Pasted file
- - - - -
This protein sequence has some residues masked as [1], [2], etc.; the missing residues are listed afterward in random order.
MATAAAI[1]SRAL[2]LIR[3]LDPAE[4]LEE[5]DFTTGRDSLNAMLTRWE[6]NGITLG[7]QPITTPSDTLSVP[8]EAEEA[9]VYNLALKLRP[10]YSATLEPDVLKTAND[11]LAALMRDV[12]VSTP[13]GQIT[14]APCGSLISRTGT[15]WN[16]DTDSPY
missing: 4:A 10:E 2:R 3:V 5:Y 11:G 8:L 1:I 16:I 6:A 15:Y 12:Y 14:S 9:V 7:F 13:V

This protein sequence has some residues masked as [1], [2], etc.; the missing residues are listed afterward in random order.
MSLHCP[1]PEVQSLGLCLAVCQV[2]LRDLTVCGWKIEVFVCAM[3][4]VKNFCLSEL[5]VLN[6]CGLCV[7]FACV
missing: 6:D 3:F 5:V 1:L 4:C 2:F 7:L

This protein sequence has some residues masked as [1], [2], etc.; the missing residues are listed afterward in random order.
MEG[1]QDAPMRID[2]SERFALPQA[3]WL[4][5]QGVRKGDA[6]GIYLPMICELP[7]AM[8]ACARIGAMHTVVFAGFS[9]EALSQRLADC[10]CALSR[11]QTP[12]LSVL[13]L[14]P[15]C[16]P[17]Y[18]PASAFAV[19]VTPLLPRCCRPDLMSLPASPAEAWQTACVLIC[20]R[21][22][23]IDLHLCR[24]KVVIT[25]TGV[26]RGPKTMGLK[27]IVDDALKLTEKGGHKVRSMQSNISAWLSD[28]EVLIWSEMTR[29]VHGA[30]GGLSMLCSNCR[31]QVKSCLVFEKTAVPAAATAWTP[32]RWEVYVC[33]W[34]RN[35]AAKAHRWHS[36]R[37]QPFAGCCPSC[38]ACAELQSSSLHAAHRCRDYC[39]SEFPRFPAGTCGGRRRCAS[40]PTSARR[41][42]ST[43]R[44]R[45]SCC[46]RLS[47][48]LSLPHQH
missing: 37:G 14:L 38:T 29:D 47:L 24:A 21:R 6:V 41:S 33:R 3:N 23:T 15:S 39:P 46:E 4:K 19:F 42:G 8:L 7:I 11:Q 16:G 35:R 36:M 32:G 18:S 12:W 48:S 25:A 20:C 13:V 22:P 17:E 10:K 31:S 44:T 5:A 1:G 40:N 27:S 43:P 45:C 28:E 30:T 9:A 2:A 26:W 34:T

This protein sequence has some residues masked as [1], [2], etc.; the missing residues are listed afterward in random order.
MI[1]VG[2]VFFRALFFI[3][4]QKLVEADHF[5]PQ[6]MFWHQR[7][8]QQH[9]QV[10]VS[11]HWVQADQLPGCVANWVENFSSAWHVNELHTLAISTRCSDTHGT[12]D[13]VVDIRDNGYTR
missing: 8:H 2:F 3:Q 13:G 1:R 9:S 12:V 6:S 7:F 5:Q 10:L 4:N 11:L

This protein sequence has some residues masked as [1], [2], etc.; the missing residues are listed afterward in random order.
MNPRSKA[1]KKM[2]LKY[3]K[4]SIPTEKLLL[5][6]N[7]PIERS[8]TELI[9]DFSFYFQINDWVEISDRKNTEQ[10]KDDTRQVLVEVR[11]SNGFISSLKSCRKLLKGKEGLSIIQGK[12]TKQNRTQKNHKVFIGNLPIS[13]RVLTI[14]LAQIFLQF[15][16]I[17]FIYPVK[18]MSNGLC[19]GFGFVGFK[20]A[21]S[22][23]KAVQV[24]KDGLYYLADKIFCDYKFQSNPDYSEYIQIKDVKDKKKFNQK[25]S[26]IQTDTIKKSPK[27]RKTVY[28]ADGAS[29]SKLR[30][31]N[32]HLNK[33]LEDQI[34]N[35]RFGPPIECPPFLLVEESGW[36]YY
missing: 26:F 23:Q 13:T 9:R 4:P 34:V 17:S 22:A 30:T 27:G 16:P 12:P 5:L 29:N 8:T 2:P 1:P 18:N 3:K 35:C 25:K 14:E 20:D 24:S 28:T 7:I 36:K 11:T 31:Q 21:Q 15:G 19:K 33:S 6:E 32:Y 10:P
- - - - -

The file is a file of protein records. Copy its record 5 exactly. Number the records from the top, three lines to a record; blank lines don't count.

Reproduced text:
This protein sequence has some residues masked as [1], [2], etc.; the missing residues are listed afterward in random order.
MNPRSKA[1]KKM[2]LKY[3]K[4]SIPTEKLLL[5][6]N[7]PIERS[8]TELI[9]DFSFYFQINDWVEISDRKNTEQ[10]KDDTRQVLVEVR[11]SNGFISSLKSCRKLLKGKEGLSIIQGK[12]TKQNRTQKNHKVFIGNLPIS[13]RVLTI[14]LAQIFLQF[15][16]I[17]FIYPVK[18]MSNGLC[19]GFGFVGFK[20]A[21]S[22][23]KAVQV[24]KDGLYYLADKIFCDYKFQSNPDYSEYIQIKDVKDKKKFNQK[25]S[26]IQTDTIKKSPK[27]RKTVY[28]ADGAS[29]SKLR[30][31]N[32]HLNK[33]LEDQI[34]N[35]RFGPPIECPPFLLVEESGW[36]YY
missing: 26:F 23:Q 13:T 9:R 4:P 34:V 17:S 22:A 30:T 27:G 16:P 12:P 5:L 29:N 8:T 2:P 1:P 18:N 3:K 35:C 25:K 14:E 20:D 24:S 28:T 7:I 36:K 11:T 31:Q 21:Q 15:G 19:K 33:S 6:E 32:Y 10:P